Farms going green to save and survive
Solar and wind power are among strategies to grow eco-friendly
Grass clippings, fallen leaves, tree branches, and other yard waste are cultivated into compost at Clark Farm, creating a fertile bed for artichokes, Brussels sprouts, and kale to take root.
“See how nice and rich it is?’’ said Bill Clark, an eighth-generation farmer, his hands filled with the dark, crumbly matter. “It’s like black gold.’’
Compost has become the natural choice for growing vegetables on Clark’s 11.5-acre farm on Hobart Street in Danvers. It has reduced the use of chemical fertilizers, making for a healthier harvest. Sales of compost to other local farmers and landscapers, who use it as mulch, have also helped the 181-year-old farm to turn a tidy profit. “It sustains us,’’ Clark said. “It started out as something to grow better. Now we are able to make money with it.’’
As Essex County farms strive to survive, many have turned their land into “green’’ acres. And they don’t mean zucchini, lettuce, and cabbage. They mean wind turbines and solar panels that reduce energy costs. Compost, formed from scraps of nature, creates healthy growing conditions. Steel fences and drain pipes help to conserve and protect water supplies.
“We are naturally a ‘green’ industry,’ ’’ said state Agriculture Commissioner Scott Soares. “The changes farmers are making now are going to guide them into the future.’’
But green farming is a bit like going back to the future. Before fertilizer, pesticides, and herbicides, farmers relied on the good earth for their harvest. “Basically, green farming is going back to nature,’’ said Clark, who sits on the board of the Essex Agricultural Society, which chose “Go Green With Us’’ as the theme of the Topsfield Fair, which closed Monday. “My father and grandfather farmed this way years ago.’’
The state has encouraged farmers to conserve water and energy for at least 10 years. Since 1999, the Agricultural Environmental Enhancement Program has given a combined total of $184,424 to 18 farms in Essex County for conservation projects, according to the state agriculture department.
Eco-friendly farming took a leap last year when Governor Deval Patrick signed the Green Communities Act, which encourages clean energy and other conservation measures at every level of society, including agriculture. “First and foremost, it’s looking at energy independence. Any way they can do that, and cut production costs, it gives them a leg up on their ability to remain sustainable,’’ Soares said.
On most local farms, most green initiatives focus on sun and wind, water and soil management. Arrowhead Farm in Newburyport, for example, practices rotational grazing, using livestock to clear crops and naturally fertilize the land.
A steel fence divides a pasture into seven sections. After each crop is picked, cattle, hogs, or chickens are let loose to eat up the scraps and leave behind their manure. The practice has helped to lower feed, fuel, and labor costs, said owner Dick Chase .
“We’re not having to bring feed to the animals,’’ said Chase, a 13th-generation farmer. “We don’t have to use machinery. . . . It eliminates the use of fuel. The cattle spread the fertilizer and consume the crop where it was grown.’’
But the cost to “go green’’ remains out of reach for many local farmers, who can’t afford to invest hundreds of thousands of dollars on solar panels, wind turbines, and other renewable technologies.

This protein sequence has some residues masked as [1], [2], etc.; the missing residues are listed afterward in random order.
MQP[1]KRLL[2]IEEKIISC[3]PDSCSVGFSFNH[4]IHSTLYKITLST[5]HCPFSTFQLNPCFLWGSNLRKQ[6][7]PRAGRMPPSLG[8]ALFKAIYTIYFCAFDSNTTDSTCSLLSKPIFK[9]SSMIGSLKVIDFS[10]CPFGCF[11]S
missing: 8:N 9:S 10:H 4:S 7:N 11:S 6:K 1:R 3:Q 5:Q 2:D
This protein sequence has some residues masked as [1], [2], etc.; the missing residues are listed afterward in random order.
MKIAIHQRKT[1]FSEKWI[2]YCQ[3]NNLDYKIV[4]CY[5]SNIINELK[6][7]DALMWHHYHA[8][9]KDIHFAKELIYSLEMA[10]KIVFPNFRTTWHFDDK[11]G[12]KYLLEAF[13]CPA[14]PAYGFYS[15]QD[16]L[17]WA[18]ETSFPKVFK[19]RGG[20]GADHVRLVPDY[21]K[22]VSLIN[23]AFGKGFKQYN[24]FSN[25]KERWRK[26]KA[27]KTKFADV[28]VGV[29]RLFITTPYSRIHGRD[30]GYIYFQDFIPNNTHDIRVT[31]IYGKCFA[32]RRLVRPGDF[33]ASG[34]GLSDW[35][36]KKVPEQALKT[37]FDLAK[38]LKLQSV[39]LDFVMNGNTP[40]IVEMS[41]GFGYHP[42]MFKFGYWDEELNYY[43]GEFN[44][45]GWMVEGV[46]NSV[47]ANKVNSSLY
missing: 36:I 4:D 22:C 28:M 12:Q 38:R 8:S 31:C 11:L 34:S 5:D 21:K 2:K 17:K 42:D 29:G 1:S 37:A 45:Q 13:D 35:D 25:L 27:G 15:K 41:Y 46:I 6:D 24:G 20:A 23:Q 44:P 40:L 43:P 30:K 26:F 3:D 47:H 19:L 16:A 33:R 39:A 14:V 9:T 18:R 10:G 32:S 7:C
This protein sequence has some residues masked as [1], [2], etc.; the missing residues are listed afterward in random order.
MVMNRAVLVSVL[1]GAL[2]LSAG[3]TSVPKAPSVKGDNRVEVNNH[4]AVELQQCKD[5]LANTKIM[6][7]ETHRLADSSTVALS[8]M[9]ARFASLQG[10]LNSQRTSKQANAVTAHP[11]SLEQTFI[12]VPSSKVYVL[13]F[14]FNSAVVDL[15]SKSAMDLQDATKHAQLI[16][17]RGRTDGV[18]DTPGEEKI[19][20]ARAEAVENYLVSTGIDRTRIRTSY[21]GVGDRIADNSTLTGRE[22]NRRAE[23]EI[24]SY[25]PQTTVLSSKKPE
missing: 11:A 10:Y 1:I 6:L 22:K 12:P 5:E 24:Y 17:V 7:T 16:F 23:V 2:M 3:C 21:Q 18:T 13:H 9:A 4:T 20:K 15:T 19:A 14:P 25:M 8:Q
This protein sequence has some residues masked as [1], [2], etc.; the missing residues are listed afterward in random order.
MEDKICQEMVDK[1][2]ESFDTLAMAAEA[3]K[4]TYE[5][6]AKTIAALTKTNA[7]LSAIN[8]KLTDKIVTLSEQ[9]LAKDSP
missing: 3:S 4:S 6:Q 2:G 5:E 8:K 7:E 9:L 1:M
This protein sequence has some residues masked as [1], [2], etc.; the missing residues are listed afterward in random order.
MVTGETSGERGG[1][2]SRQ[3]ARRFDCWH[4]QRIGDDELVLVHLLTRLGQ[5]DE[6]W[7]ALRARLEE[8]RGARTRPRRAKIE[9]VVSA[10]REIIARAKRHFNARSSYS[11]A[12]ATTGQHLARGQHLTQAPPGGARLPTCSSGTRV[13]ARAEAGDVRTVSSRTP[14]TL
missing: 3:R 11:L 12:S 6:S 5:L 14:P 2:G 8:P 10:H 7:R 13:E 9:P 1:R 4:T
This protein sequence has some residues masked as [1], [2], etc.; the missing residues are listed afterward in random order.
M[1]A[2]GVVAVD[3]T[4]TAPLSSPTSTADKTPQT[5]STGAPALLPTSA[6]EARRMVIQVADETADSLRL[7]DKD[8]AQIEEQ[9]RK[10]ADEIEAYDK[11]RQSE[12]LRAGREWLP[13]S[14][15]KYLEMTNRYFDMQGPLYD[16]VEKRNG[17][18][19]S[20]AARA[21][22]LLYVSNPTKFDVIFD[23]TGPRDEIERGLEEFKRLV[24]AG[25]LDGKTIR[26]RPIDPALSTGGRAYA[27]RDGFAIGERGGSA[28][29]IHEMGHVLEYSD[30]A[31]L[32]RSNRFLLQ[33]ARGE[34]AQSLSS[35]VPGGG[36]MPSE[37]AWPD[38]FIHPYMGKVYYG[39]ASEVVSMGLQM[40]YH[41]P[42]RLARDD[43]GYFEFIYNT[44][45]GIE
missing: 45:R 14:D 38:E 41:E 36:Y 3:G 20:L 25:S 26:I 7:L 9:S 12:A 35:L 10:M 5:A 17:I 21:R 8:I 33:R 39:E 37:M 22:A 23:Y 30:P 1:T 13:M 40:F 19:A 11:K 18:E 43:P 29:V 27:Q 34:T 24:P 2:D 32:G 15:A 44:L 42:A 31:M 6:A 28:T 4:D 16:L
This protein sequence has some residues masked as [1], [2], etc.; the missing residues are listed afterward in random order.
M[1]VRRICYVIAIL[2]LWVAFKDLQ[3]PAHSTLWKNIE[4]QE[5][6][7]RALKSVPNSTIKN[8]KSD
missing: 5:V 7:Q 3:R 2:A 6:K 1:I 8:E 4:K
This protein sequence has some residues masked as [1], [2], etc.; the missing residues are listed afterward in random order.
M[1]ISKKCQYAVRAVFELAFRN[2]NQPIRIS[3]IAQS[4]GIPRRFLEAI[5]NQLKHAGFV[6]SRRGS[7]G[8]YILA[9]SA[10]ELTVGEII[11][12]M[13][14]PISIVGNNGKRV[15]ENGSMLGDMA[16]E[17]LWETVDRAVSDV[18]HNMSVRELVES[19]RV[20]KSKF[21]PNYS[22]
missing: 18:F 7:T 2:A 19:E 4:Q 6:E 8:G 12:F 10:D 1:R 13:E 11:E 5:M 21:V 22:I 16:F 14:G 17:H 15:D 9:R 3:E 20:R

“We’d love to do it, but even with grants it’s still very costly,’’ said Rob Bartlett, owner of Bartlett’s Farm in Salisbury. “It’s not always practical either. Solar panels take up quite a bit of space on buildings.’’
In Amesbury, Cider Hill Farm purchased three wind turbines and one solar electric system to generate power for the 150-acre site.
Cider Hill received five grants, a mix of state and federal dollars totaling about $165,000, to help pay for them.
The solar panels appear to be working, generating about 14,000 kilowatt hours of energy annually, or about 10 percent of total energy used on the farm, owner Ed Cook said. But the three wind turbines, the tallest of which stands 120 feet, each are only generating about one-third of the 10,000 kilowatt hours they were estimated to produce since the first was installed in 2007, Cook said.
“We’re still happy to have them, but they’re not producing what was predicted,’’ said Cook, 79, a retired physicist who started the farm in 1978. “It’s either because original wind maps we used weren’t accurate or the equipment doesn’t perform as represented.’’
A consultant is looking at the performance at 20 farms across the state that got wind turbine grants. “It comes down to the uncertainty of the wind,’’ said Soares. “We have found that with the earlier generators, the power curves weren’t exactly as they were supposed to be.’’
Clark Farm isn’t likely to use wind power anytime soon. “I’m doing low-tech,’’ said Clark, 64, who is also a Danvers selectman. “Maybe in two or three years I’ll look at solar panels, but for now, I’m going to hopefully grow my compost business.’’
Clark produces piles of compost each year, and one currently rises high in a back field. Much of it is sold to other farmers and landscapers. He uses the compost as fertilizer for 30 crops, such as lettuce, beets, and tomatillos, a key ingredient for salsa.
Kale, planted for the first time this year, flourished in the cold rain in June. A leafy bushel was honored with the ultimate honor for a vegetable grown in Essex County: A blue ribbon from the Topsfield Fair.
Kathy McCabe can be reached at email@example.com